UAE ‘to tap Mideast shale,’ says energy minister

Shale and conventional oil need to work as partners, according to the UAE’s energy minister. Above, pump jacks and wells in an oil field on the Monterey Shale formation. (AFP)
Updated 13 March 2019
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UAE ‘to tap Mideast shale,’ says energy minister

  • Speaking at the CERAWeek forum, UAE Energy Minister Suhail Al-Mazrouei said that the economics of the energy industry had changed following the boom in US shale production
  • Suhail Al-Mazrouei: First, we want to produce and consume the easier oil, which we have plenty of. There will be a time when we will tap into shale - we have looked at the potential

HOUSTON: The Middle East has great potential as a shale oil-producing area, according to the UAE Energy Minister Suhail Al-Mazrouei, who said the Emirates would inevitably produce shale at some stage.
Speaking at the CERAWeek by IHS Markit energy forum in Houston, Texas, Al-Mazrouei said that the economics of the energy industry had changed following the boom in US shale production, and the UAE was looking at how it might exploit its resources.
“We need to thank the shale oil producers for significantly dropping the cost. That has helped us look at shale with a different eye in the Middle East and in many parts of the world where it is a viable source,” he told delegates.
The UAE’s move into shale will not come immediately, he added. “First, I think we want to produce and consume the easier oil, which we have plenty of. There will be a time when we will tap into the shale oil, but definitely we have looked at the potential,” Al-Mazrouei said.
The technology-driven boom in US oil production has revolutionized the global energy industry, with the International Energy Agency forecasting that the US will overtake Russia as the second-biggest oil exporter, after Saudi Arabia, by 2024.
Al-Mazrouei, who was president of the Organization of the Petroleum Exporting Countries (OPEC) last year, said that this transformation had altered perceptions of the shale business. “The oil revolution is something that demonstrates how tech can help us look at the new frontiers, and whatever we see today as not commercial, one day can be commercial,” he said.
Countries in the Arabian Gulf, including Saudi Arabia and the UAE, have potentially significant reserves of shale oil, but because they also have the greatest concentration of conventional oil in the world, at geologically accessible locations, they have not considered it economically worthwhile to produce shale.
“In the beginning people were thinking it’s just a phenomenon, it’s not going to last for longer. Personally, I was thinking that shale oil is needed, and that we need to work with shale oil producers as partners. We need to complement each other,” Al-Mazrouei added.
For the past two years at CERAWeek, OPEC representatives met with executives from the US shale business to discuss areas of mutual interest.
“We started to have a technical dialogue, not a commercial dialogue, to see how can we complement each other in fulfilling the demands of the world and making sure that we have the right commodity at the right time for the right consumers,” Al-Mazrouei said.
He credited the alliance between OPEC, led by Saudi Arabia, and other major oil producers, led by Russia, for bringing about balance in the world oil market. “We managed to get a consortium together. Since then we began to gradually recover the market balance, and we achieved that balance last year in the summer,” he said.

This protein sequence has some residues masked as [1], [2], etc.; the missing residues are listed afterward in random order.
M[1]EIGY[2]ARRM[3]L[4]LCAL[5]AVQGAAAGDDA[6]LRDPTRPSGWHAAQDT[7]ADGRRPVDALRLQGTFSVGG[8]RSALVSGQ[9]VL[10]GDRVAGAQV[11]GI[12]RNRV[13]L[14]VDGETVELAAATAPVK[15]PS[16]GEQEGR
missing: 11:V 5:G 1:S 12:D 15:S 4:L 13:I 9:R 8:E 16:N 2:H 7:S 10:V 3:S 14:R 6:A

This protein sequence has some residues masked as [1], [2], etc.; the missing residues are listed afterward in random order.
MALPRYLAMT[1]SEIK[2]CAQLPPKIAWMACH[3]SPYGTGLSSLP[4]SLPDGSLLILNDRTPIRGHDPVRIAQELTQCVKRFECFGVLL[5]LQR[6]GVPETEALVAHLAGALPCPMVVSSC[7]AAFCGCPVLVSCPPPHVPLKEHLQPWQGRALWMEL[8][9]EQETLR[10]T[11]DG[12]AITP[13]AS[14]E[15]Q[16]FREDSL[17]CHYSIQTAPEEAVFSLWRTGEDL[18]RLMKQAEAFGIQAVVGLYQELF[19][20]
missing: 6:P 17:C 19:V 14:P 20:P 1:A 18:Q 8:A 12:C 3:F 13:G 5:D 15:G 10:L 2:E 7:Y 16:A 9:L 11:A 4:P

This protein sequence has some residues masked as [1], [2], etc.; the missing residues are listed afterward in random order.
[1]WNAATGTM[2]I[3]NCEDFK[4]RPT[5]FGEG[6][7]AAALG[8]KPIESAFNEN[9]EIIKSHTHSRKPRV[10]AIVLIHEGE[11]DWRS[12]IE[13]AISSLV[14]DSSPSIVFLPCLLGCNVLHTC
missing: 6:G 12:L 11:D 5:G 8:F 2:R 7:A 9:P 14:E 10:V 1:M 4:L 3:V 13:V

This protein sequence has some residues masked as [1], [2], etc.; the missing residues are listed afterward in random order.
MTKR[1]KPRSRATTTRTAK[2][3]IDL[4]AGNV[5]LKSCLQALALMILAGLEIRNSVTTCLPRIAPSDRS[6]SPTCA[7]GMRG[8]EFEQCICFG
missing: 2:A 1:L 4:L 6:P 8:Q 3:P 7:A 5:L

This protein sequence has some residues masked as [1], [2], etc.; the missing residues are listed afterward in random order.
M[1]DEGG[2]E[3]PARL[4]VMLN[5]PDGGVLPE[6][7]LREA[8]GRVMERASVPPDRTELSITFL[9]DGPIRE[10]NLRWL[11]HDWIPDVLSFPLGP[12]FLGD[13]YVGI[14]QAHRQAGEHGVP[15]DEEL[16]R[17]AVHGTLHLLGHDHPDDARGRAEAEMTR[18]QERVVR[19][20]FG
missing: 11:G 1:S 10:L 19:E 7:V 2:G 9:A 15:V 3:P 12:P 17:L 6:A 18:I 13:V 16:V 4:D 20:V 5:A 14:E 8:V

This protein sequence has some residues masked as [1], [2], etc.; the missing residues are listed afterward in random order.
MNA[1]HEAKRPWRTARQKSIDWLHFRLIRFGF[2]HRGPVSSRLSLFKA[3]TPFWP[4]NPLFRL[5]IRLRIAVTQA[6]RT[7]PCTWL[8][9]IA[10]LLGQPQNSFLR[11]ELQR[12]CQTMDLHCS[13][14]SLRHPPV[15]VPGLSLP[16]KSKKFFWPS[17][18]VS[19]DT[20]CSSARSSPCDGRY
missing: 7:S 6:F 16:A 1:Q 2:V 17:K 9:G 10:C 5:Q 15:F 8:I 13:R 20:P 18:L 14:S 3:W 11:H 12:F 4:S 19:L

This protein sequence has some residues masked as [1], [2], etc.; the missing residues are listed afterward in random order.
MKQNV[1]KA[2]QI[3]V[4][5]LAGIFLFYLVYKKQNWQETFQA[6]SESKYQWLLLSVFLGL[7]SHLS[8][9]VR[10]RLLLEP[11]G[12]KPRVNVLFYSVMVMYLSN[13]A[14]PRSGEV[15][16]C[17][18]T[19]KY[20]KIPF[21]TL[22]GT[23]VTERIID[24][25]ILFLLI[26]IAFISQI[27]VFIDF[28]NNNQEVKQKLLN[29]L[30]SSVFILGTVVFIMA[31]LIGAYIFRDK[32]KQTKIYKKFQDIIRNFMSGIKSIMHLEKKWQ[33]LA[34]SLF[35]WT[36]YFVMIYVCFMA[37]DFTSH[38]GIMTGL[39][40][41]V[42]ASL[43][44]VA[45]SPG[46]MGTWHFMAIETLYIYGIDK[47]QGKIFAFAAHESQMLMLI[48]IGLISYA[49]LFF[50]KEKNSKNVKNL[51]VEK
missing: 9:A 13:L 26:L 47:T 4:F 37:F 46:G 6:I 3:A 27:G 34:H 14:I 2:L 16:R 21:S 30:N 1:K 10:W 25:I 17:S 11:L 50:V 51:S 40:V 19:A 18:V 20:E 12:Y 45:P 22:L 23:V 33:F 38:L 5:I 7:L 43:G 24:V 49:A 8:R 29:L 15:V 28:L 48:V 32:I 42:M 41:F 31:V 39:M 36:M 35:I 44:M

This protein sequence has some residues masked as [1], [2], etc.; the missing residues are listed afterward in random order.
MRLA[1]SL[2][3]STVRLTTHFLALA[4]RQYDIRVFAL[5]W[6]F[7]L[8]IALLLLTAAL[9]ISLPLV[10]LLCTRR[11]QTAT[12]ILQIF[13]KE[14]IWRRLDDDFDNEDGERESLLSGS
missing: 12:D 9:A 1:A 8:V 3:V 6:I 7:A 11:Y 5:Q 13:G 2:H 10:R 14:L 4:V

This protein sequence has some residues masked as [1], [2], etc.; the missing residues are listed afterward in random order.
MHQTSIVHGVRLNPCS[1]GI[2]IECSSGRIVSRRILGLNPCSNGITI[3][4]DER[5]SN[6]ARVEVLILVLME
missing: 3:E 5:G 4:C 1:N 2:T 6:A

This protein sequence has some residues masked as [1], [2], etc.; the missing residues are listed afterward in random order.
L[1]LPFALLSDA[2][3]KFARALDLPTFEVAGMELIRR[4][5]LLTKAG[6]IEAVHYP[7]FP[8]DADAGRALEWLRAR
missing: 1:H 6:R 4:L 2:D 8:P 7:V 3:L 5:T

However, for many reasons, including geopolitics, “we had to change the strategy again and adopt the new agreements that we adopted at the end of 2018. Now we’re seeing that strategy has been working, reducing inventories and trying to get to the five-year average (oil price), where we feel it’s the right environment for the balance and for the oil industry to thrive again,” he added.


Apple’s Cook to China: keep opening for sake of global economy

Updated 23 March 2019
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Apple’s Cook to China: keep opening for sake of global economy

  • Cook’s comments come as Apple weathers sinking sales in China
  • Despite official pledges and repeated assurances that China would continue to open its markets

BEIJING: Apple chief executive Tim Cook nudged China on Saturday to open up and said the future would depend on global collaboration, as the United States and China remained locked in a bitter trade dispute.
“We encourage China to continue to open up, we see that as essential, not only for China to reach its full potential, but for the global economy to thrive,” Cook said at a China Development Forum in Beijing.
Despite official pledges and repeated assurances that China would continue to open its markets, some analysts worry that its reform project has slowed or even stalled under President Xi Jinping, who has sought greater control over the economy and a bigger role for state-owned firms at the expense of the private sector.
Cook’s comments come as Apple weathers sinking sales in China because of a contracting smartphone market, increasing pressure from Chinese rivals, and slowing upgrade cycles. The company reported a revenue drop of 26 percent in the greater China region during the quarter ending in December.
Before those results came out, in a January letter to investors, Cook blamed the company’s poor China performance on trade tension between the United States and China, suggesting that pressure on the economy was hurting sales in China.